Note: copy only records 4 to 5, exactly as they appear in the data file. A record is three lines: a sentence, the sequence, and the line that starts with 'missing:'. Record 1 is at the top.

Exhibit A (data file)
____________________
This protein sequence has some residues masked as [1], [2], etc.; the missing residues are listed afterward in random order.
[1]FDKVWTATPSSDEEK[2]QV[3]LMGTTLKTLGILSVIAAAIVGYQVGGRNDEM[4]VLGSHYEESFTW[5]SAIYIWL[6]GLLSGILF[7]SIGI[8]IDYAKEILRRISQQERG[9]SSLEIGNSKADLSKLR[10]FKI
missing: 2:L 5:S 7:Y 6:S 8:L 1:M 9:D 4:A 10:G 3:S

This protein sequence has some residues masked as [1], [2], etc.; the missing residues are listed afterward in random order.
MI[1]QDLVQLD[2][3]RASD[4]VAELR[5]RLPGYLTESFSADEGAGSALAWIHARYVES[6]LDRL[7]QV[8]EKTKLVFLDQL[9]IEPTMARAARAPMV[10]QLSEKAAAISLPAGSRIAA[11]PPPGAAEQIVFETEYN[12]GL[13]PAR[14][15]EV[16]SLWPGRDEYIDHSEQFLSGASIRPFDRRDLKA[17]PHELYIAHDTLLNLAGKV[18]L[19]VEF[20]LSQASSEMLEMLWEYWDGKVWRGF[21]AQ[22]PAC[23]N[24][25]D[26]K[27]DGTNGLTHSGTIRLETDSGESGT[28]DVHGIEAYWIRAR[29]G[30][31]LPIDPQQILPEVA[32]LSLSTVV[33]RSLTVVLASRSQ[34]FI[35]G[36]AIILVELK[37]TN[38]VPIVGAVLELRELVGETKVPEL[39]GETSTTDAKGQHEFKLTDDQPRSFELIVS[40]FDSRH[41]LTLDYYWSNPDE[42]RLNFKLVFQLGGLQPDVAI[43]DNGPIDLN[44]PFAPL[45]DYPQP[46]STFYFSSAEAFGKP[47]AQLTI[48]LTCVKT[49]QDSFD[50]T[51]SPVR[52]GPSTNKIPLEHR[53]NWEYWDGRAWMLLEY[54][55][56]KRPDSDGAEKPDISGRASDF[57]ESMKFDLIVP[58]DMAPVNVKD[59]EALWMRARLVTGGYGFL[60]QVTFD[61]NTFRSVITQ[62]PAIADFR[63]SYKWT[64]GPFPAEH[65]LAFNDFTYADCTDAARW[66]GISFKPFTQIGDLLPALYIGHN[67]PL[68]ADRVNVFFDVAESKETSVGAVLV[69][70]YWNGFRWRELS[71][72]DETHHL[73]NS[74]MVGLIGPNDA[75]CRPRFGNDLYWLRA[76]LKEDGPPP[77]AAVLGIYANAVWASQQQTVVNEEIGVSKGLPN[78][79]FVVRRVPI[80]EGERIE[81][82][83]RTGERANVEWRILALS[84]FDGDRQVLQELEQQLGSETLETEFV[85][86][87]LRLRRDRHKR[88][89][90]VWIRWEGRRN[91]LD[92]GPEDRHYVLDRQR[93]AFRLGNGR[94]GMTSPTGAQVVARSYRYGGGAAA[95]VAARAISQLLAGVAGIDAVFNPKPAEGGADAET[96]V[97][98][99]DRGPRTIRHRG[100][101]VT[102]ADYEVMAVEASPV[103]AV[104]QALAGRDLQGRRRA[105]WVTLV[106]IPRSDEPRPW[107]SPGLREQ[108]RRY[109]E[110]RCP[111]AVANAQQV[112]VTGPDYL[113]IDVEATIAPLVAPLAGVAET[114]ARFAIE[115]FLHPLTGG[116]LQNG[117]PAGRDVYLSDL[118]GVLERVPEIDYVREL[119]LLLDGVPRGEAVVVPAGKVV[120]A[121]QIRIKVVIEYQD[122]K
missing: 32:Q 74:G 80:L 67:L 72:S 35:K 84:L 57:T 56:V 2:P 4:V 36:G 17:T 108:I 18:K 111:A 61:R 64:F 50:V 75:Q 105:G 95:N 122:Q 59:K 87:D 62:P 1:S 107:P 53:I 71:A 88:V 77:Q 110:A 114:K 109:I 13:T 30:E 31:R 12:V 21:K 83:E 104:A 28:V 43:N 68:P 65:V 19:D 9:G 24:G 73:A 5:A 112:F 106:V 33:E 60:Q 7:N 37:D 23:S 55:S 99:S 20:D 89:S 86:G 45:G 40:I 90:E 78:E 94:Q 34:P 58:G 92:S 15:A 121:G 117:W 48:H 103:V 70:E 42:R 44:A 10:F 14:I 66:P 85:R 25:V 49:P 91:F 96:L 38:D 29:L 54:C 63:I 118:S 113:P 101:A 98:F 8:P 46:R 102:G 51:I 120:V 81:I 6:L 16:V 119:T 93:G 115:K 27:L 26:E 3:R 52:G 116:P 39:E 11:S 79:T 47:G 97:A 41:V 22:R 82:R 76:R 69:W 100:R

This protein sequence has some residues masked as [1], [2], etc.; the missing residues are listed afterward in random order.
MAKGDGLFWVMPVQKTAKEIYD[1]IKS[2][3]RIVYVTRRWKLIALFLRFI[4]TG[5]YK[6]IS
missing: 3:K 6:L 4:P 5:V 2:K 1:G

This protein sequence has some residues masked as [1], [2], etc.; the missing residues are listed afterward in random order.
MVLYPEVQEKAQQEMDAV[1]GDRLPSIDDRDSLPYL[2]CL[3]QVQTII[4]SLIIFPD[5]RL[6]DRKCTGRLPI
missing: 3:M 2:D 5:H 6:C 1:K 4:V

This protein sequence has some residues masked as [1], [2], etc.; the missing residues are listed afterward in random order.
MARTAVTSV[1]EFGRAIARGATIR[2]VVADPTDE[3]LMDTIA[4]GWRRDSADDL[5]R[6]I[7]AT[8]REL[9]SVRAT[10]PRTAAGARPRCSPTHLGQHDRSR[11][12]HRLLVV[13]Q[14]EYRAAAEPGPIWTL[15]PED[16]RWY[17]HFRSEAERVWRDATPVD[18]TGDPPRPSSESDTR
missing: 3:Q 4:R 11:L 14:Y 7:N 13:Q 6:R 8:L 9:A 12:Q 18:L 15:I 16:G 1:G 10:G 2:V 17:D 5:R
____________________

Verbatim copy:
This protein sequence has some residues masked as [1], [2], etc.; the missing residues are listed afterward in random order.
MVLYPEVQEKAQQEMDAV[1]GDRLPSIDDRDSLPYL[2]CL[3]QVQTII[4]SLIIFPD[5]RL[6]DRKCTGRLPI
missing: 3:M 2:D 5:H 6:C 1:K 4:V

This protein sequence has some residues masked as [1], [2], etc.; the missing residues are listed afterward in random order.
MARTAVTSV[1]EFGRAIARGATIR[2]VVADPTDE[3]LMDTIA[4]GWRRDSADDL[5]R[6]I[7]AT[8]REL[9]SVRAT[10]PRTAAGARPRCSPTHLGQHDRSR[11][12]HRLLVV[13]Q[14]EYRAAAEPGPIWTL[15]PED[16]RWY[17]HFRSEAERVWRDATPVD[18]TGDPPRPSSESDTR
missing: 3:Q 4:R 11:L 14:Y 7:N 13:Q 6:R 8:L 9:A 12:Q 18:L 15:I 16:G 1:G 10:G 2:V 17:D 5:R